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What happens during a trabeculectomy for glaucoma?

In performing a trabeculectomy, your ophthalmologist (Eye M.D.) makes a small flap in the white of the eye, called the sclera. A filtration bleb, or reservoir, is created under the conjunctiva, the thin and clear coating that covers the sclera. The aqueous humor inside the eye can then drain through the flap to collect in the bleb, where it is absorbed into the lymph and blood vessels around the eye.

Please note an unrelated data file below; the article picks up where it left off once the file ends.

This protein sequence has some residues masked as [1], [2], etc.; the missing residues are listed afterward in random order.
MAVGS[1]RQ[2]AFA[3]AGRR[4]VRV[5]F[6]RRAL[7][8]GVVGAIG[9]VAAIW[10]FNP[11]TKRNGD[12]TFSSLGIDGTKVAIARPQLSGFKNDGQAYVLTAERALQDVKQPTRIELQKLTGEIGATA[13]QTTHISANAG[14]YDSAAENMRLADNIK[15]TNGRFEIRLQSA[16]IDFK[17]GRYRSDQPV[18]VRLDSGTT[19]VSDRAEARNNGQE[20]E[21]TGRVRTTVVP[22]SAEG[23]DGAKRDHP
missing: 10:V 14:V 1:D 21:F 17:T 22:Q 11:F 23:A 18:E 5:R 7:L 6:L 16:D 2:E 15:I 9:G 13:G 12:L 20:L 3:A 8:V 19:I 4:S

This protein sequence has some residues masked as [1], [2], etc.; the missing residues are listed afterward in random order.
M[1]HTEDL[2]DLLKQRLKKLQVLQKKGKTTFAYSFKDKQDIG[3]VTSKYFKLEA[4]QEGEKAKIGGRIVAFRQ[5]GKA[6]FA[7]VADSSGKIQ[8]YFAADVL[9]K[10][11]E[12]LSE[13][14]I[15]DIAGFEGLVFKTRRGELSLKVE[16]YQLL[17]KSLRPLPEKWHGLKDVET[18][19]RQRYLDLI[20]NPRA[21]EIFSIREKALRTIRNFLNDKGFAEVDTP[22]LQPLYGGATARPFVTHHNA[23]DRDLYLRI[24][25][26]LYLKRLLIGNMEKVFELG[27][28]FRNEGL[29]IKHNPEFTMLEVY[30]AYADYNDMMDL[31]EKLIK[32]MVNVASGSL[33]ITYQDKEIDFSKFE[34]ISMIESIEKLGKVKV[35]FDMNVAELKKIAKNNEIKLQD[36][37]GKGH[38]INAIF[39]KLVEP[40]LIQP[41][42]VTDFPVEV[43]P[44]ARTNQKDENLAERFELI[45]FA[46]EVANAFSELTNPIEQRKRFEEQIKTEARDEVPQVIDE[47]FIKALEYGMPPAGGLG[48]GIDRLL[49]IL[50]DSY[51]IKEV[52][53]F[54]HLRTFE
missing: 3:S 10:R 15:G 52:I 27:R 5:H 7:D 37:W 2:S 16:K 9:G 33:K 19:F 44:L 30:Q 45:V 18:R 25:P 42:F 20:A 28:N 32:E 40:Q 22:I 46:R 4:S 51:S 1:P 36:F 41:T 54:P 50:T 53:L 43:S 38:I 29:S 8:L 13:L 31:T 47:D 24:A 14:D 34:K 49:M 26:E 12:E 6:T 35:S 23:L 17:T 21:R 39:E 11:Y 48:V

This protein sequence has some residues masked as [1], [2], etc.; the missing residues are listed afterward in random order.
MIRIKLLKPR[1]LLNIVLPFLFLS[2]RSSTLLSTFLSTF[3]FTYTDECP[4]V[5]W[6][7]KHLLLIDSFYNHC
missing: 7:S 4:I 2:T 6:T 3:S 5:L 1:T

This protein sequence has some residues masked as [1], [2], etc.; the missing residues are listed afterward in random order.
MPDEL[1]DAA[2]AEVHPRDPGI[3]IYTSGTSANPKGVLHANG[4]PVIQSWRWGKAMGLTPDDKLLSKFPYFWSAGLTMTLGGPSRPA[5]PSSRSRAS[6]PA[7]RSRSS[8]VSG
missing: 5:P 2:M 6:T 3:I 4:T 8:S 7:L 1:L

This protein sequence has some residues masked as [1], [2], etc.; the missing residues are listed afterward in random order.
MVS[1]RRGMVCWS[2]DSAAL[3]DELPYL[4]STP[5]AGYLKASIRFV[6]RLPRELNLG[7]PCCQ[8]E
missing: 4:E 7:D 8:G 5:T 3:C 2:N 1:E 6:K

After the bleb is carefully constructed, the incision is closed with tiny stitches. Some of these stitches may be removed after surgery to increase fluid drainage.

Drugs to reduce scarring are often applied during and after surgery.

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Important: This content reflects information from various individuals and organizations and may offer alternative or opposing points of view. It should not be used for medical advice, diagnosis or treatment. As always, you should consult with your healthcare provider about your specific health needs.